Disturbances of sleep are typical for most depressed patients and belong to the core symptoms of the disorder. Since the 1960s polysomnographic sleep research has demonstrated that besides disturbances of sleep continuity, depression is associated with altered sleep architecture, i.e., a decrease in slow wave sleep (SWS) production and disturbed rapid eye movement (REM) sleep regulation. Shortened REM latency (i.e., the interval between sleep onset and the occurrence of the ␣rst REM period), increased REM sleep duration and increased REM density (i.e., the frequency of rapid eye movements per REM period) have been considered as biological markers of depression which might predict relapse and recurrence. High risk studies including healthy relatives of patients with depression demonstrate that REM sleep alterations may precede the clinical expression of depression and may thus be useful in identifying subjects at high risk for the illness. Several models have been developed to explain REM sleep abnor- malities in depression, like the cholinergiceaminergic imbalance model or chronobiologically inspired theories, which are reviewed in this overview. Moreover, REM sleep alterations have been recently considered not only as biological “scars” but as true endophenotypes of depression. This review discusses the genetic, neurochemical and neurobiological factors that have been implicated to play a role in the complex relationships between REM sleep and depression. We hypothesize on the one hand that REM sleep dysregulation in depression may be linked to a genetic predisposition/vulnerability to develop the illness; on the other hand it is conceivable that REM sleep disinhibition in itself is a part of a maladaptive stress reaction with increased allostatic load. We also discuss whether the REM sleep changes in depression may contribute themselves to the development of central symptoms of depression such as cognitive distortions including negative self-esteem and the overnight consolidation of negatively toned emotional memories.

REM sleep dysregulation in Depression: State of the Art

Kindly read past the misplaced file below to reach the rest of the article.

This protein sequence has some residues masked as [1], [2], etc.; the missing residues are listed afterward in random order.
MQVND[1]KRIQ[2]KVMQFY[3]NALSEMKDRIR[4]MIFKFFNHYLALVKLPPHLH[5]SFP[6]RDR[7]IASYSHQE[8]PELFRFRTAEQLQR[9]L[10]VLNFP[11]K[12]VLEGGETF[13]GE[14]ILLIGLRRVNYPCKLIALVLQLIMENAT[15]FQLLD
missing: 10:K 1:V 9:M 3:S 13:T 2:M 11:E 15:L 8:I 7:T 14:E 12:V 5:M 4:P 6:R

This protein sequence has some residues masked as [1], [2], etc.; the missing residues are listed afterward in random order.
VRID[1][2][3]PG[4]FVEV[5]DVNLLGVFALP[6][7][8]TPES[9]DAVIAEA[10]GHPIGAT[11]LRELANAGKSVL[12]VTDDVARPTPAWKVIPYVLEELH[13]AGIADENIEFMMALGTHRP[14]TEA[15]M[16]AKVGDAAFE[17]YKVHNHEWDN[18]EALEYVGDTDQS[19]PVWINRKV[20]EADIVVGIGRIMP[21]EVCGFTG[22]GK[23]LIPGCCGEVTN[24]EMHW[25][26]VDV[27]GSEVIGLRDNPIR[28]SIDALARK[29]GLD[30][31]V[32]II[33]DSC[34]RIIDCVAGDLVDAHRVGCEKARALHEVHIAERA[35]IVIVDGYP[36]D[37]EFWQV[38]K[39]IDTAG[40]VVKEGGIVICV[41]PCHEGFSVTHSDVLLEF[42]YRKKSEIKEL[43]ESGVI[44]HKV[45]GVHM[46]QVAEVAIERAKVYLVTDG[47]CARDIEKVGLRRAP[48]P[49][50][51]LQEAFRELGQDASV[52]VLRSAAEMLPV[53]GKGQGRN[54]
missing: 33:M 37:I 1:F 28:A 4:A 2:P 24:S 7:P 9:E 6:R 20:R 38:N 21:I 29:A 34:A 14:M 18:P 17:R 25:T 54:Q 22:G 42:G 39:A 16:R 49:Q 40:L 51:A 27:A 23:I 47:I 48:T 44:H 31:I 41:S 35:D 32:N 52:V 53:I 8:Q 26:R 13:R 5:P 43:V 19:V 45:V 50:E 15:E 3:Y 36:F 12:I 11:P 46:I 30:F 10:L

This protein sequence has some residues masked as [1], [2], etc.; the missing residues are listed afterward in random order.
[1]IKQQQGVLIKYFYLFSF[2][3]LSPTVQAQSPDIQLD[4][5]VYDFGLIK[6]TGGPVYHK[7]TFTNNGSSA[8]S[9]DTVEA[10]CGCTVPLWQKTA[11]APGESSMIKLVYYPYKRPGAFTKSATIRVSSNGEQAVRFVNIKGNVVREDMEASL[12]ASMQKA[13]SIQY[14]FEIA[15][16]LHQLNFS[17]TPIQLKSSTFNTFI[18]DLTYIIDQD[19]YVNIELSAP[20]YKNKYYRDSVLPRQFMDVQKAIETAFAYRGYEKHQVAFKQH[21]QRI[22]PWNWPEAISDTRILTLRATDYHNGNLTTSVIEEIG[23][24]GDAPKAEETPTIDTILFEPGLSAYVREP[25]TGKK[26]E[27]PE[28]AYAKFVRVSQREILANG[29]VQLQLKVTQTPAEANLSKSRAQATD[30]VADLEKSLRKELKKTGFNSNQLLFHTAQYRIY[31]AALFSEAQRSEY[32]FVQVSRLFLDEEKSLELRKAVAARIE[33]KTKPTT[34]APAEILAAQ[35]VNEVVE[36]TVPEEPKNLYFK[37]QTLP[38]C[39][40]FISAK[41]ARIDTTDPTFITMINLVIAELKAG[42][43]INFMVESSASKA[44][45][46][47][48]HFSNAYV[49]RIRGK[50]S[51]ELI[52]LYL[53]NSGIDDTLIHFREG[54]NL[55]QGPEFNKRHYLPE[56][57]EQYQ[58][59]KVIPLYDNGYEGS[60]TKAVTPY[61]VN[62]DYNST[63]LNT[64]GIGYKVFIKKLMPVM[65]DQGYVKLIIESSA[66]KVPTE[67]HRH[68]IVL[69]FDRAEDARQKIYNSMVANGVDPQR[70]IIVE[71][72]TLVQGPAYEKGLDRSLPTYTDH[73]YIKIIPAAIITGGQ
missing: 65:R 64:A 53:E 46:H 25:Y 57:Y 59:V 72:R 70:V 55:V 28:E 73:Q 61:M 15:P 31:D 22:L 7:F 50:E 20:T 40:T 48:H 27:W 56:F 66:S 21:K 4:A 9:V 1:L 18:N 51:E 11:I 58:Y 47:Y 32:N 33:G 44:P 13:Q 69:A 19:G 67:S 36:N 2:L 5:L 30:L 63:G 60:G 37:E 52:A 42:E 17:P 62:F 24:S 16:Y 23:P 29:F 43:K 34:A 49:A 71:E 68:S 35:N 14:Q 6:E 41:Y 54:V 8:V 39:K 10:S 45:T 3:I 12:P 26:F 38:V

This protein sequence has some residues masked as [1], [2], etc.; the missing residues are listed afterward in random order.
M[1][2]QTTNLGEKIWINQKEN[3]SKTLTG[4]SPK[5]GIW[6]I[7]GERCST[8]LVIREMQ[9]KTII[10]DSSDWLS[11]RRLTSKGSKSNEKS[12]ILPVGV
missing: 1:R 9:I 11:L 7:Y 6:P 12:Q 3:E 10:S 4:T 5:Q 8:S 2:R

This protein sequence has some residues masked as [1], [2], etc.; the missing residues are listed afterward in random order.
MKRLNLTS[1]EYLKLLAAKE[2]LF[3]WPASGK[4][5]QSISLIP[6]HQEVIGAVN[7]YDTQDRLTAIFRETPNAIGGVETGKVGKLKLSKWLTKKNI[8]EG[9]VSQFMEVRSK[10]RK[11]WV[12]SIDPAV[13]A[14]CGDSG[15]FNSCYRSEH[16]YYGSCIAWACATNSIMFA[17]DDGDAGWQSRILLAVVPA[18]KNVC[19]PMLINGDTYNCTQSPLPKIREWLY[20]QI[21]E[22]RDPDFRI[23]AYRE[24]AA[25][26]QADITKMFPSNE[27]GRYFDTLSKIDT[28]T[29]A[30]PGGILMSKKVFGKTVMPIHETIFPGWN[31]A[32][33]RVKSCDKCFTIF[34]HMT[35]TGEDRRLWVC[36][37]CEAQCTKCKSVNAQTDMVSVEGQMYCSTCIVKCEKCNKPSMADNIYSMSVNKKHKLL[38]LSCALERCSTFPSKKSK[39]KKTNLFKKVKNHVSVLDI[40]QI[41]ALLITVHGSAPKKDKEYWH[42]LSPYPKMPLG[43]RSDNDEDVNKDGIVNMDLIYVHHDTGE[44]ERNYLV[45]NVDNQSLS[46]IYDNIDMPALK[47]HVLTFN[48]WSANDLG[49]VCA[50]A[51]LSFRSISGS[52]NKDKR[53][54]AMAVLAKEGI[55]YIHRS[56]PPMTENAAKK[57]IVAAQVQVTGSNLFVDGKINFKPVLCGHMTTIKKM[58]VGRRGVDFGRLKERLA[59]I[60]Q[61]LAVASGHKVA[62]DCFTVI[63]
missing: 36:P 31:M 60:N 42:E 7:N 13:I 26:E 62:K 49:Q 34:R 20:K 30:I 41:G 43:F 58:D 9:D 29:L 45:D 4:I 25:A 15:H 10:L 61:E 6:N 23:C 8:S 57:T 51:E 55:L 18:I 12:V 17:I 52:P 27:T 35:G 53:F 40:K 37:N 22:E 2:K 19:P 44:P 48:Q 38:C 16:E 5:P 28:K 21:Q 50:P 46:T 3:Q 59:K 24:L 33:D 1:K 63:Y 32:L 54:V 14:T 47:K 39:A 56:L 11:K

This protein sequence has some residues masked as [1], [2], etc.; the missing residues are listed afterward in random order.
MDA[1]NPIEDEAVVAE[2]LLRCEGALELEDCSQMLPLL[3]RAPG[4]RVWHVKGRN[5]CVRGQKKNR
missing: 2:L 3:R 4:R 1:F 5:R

CIAPPARELLI, ANTONIO;GEMIGNANI, ANGELO;
2013-01-01

Abstract

Disturbances of sleep are typical for most depressed patients and belong to the core symptoms of the disorder. Since the 1960s polysomnographic sleep research has demonstrated that besides disturbances of sleep continuity, depression is associated with altered sleep architecture, i.e., a decrease in slow wave sleep (SWS) production and disturbed rapid eye movement (REM) sleep regulation. Shortened REM latency (i.e., the interval between sleep onset and the occurrence of the ␣rst REM period), increased REM sleep duration and increased REM density (i.e., the frequency of rapid eye movements per REM period) have been considered as biological markers of depression which might predict relapse and recurrence. High risk studies including healthy relatives of patients with depression demonstrate that REM sleep alterations may precede the clinical expression of depression and may thus be useful in identifying subjects at high risk for the illness. Several models have been developed to explain REM sleep abnor- malities in depression, like the cholinergiceaminergic imbalance model or chronobiologically inspired theories, which are reviewed in this overview. Moreover, REM sleep alterations have been recently considered not only as biological “scars” but as true endophenotypes of depression. This review discusses the genetic, neurochemical and neurobiological factors that have been implicated to play a role in the complex relationships between REM sleep and depression. We hypothesize on the one hand that REM sleep dysregulation in depression may be linked to a genetic predisposition/vulnerability to develop the illness; on the other hand it is conceivable that REM sleep disinhibition in itself is a part of a maladaptive stress reaction with increased allostatic load. We also discuss whether the REM sleep changes in depression may contribute themselves to the development of central symptoms of depression such as cognitive distortions including negative self-esteem and the overnight consolidation of negatively toned emotional memories.
2013
Palagini, L.; Baglioni, C.; Ciapparelli, Antonio; Gemignani, Angelo; Riemann, D.
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Utilizza questo identificativo per citare o creare un link a questo documento: https://hdl.handle.net/11568/158654
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